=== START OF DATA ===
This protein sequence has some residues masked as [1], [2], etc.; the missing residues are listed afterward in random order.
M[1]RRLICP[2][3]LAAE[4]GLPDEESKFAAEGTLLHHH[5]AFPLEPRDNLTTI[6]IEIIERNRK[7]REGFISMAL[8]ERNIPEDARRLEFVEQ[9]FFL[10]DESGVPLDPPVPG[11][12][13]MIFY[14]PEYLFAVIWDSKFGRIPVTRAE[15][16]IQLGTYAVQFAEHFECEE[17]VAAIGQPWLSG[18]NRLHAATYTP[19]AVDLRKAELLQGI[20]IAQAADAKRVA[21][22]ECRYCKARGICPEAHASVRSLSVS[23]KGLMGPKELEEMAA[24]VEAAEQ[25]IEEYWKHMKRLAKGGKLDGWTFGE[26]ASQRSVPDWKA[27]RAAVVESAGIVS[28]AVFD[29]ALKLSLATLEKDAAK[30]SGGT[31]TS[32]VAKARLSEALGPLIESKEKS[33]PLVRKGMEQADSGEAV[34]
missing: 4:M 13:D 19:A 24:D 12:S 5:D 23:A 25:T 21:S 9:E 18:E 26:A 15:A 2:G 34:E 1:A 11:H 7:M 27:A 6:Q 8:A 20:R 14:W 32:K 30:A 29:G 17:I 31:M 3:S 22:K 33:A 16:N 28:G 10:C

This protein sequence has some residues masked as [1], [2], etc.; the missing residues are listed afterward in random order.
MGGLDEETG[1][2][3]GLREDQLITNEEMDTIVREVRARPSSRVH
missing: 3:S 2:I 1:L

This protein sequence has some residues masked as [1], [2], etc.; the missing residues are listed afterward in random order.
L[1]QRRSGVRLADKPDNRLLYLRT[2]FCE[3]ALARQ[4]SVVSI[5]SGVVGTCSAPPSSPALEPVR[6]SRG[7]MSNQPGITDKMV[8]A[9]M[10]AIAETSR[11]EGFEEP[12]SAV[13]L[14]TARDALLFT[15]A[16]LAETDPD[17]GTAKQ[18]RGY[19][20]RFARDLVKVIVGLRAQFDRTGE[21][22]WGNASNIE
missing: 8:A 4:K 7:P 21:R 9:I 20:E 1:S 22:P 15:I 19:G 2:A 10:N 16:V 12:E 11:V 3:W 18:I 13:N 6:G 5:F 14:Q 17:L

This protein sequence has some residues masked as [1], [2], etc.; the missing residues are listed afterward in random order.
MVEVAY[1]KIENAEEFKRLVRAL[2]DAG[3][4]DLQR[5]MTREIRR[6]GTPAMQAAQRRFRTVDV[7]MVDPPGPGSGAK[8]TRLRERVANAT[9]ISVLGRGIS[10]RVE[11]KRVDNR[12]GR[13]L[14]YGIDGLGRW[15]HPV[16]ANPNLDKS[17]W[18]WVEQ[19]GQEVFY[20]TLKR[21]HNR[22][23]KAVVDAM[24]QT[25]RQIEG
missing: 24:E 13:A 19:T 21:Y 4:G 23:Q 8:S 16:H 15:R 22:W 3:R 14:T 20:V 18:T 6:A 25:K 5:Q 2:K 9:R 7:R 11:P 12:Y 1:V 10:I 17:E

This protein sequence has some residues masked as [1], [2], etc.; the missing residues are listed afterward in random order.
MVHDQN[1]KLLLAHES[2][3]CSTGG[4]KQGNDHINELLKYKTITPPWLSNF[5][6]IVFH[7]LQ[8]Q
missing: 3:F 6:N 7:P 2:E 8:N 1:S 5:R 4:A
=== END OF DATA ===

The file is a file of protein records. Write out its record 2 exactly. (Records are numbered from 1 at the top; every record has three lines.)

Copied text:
This protein sequence has some residues masked as [1], [2], etc.; the missing residues are listed afterward in random order.
MGGLDEETG[1][2][3]GLREDQLITNEEMDTIVREVRARPSSRVH
missing: 3:S 2:I 1:L